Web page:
TOWSON, Md. (WJZ) — He was brutally beaten and stabbed over his cell phone. A Towson student finally talks about the night he nearly lost his life–and he’s still so shaken, he asked WJZ to hide his identity.
Denise Koch reports police reveal an alarming rise in cell phone thefts and their plan to stop thieves from cashing in.
It happens in an instant–a moment of distraction. Before you know it, your cell phone is gone. It’s happened to thousands of people and nearly cost this Towson student his life.
“They just came from behind me really suddenly and they were like, `What ya got? What ya got?'” said Mykeal.
Mykeal was on his way home from work, walking along Burke Avenue late at night when he was attacked by three men.
“I had my phone in my hand and they tried to take it,” he said.
He resisted and a fight broke out.
“I went down after the first couple of punches and it was a lot of blows happening really quickly,” Mykeal said.
The men ran off–but not before they stabbed Mykeal several times.
“I started feeling gradually weaker and I sat down next to a telephone pole and the next thing I remember, the police were there,” he said.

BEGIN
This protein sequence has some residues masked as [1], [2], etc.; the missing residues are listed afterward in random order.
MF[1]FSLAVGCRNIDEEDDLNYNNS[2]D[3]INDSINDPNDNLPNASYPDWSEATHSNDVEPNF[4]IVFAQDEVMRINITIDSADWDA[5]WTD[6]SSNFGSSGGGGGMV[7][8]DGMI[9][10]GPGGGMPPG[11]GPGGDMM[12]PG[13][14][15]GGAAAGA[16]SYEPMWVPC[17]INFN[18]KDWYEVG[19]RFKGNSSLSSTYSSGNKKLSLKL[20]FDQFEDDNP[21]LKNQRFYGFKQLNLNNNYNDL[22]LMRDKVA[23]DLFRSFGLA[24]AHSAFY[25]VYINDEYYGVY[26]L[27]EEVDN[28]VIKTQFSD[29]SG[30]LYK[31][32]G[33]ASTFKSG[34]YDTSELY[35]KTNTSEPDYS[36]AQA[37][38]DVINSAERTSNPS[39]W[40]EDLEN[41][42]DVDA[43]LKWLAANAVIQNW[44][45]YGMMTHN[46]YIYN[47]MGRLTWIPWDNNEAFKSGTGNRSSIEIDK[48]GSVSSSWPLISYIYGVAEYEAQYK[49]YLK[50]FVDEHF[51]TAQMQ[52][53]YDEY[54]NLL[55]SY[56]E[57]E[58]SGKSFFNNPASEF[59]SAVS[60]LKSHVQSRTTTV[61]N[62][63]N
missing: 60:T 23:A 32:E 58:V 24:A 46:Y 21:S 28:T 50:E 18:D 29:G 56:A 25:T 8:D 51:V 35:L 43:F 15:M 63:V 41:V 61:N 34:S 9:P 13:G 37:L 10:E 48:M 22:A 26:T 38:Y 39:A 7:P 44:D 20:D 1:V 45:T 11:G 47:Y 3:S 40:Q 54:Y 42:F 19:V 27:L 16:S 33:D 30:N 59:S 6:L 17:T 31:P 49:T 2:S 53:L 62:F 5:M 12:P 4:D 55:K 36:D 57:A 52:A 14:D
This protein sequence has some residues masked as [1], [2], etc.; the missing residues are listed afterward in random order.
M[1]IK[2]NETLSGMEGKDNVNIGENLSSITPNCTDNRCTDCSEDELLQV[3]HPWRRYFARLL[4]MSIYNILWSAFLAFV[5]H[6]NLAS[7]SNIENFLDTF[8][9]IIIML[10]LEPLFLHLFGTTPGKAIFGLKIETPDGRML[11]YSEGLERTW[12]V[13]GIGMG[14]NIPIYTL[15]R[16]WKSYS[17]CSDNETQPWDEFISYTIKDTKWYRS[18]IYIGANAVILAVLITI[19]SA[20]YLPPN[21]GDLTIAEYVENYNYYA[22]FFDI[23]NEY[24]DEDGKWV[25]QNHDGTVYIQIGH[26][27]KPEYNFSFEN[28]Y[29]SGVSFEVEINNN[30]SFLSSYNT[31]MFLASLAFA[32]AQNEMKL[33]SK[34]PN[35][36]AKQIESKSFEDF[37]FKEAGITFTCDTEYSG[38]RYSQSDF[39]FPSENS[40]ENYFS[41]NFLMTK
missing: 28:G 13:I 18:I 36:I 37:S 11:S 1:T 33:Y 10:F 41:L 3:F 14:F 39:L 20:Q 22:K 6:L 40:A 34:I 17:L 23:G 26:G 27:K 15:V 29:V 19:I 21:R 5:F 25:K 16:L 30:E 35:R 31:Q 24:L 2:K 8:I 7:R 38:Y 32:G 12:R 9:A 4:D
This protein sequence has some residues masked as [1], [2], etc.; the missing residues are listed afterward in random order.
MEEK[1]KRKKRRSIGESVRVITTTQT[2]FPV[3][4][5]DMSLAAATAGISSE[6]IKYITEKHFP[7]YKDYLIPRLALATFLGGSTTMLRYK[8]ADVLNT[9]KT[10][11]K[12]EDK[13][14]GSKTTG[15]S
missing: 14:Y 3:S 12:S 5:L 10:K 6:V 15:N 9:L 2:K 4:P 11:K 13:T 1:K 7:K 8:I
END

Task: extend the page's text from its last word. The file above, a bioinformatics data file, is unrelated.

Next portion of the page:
Cell phone robberies are skyrocketing with 1.6 million nationwide last year. Baltimore County Police Chief Jim Johnson tells WJZ robbers stole more than 300 phones in the county last year–that’s a nearly 40 percent increase over 2012.
“Since the transition from the old flip phones that were perhaps $50 or $60 to these $400, $500, $600 phones, we’ve seen just a remarkable increase,” Johnson said.
The chief says the money trail leads straight to reverse vending machines where criminals easily trade smart phones for cash. They tap into a huge international black market. A phone that costs a few hundred dollars in the U.S. can actually sell for $2,000 in Hong Kong.
“Would you walk about with $500, $600 or $700 in your hand? Course you wouldn’t do that but we do it with our phone each and every day,” Johnson said.
In California, lawmakers are pushing a bill to require a kill switch on phones to disable them when stolen, making them worthless to thieves.
“This is such a big deal that the crooks themselves call it apple picking, so this legislation makes the apples not worth picking,” said San Francisco Police Chief Greg Surh.
Baltimore County is taking action with proposals to ban automatic purchasing machines and prohibit stores that buy pre-owned phones from paying out cash.
“Remove cash from the equation and then you seriously address this robbery theft problem,” Johnson said.
The attack on Mykeal put him in the hospital for nearly a week. He’s still recovering and trying to wrap his head around what happened to him.
“It’s hard to accept,” he said. “Obviously you’re not supposed to trade your life for a piece of technology…give them the phone. It’s not that important.”
Baltimore County Police arrested three men in the attack on Mykeal. They’re being held on charges of attempted murder, armed robbery and assault.
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